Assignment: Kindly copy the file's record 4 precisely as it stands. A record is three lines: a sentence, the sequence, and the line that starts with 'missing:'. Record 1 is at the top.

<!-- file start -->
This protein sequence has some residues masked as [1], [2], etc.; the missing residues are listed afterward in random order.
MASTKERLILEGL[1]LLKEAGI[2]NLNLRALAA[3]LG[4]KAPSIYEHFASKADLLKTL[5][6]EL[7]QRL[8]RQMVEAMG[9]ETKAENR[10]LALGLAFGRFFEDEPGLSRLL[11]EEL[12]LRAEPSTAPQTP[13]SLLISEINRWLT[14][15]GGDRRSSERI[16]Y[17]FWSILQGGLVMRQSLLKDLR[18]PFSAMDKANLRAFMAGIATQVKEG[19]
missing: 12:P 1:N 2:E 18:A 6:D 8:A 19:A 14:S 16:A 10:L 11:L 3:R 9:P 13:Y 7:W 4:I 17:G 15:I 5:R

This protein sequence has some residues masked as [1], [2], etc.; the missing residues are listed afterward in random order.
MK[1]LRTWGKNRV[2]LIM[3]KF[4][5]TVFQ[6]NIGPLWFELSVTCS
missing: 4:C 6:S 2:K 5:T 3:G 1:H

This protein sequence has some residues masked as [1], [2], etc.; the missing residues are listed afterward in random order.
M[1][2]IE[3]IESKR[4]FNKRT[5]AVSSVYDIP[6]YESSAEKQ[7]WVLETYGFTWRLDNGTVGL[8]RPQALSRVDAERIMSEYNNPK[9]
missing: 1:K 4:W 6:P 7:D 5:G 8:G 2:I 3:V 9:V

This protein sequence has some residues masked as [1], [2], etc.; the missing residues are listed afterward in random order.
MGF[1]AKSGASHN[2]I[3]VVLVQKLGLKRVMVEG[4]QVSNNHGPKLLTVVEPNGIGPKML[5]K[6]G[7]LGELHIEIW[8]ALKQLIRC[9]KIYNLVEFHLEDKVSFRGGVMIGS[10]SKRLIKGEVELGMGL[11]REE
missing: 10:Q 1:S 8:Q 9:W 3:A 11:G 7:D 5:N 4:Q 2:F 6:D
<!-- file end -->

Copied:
This protein sequence has some residues masked as [1], [2], etc.; the missing residues are listed afterward in random order.
MGF[1]AKSGASHN[2]I[3]VVLVQKLGLKRVMVEG[4]QVSNNHGPKLLTVVEPNGIGPKML[5]K[6]G[7]LGELHIEIW[8]ALKQLIRC[9]KIYNLVEFHLEDKVSFRGGVMIGS[10]SKRLIKGEVELGMGL[11]REE
missing: 10:Q 1:S 8:Q 9:W 3:A 11:G 7:D 5:N 4:Q 2:F 6:D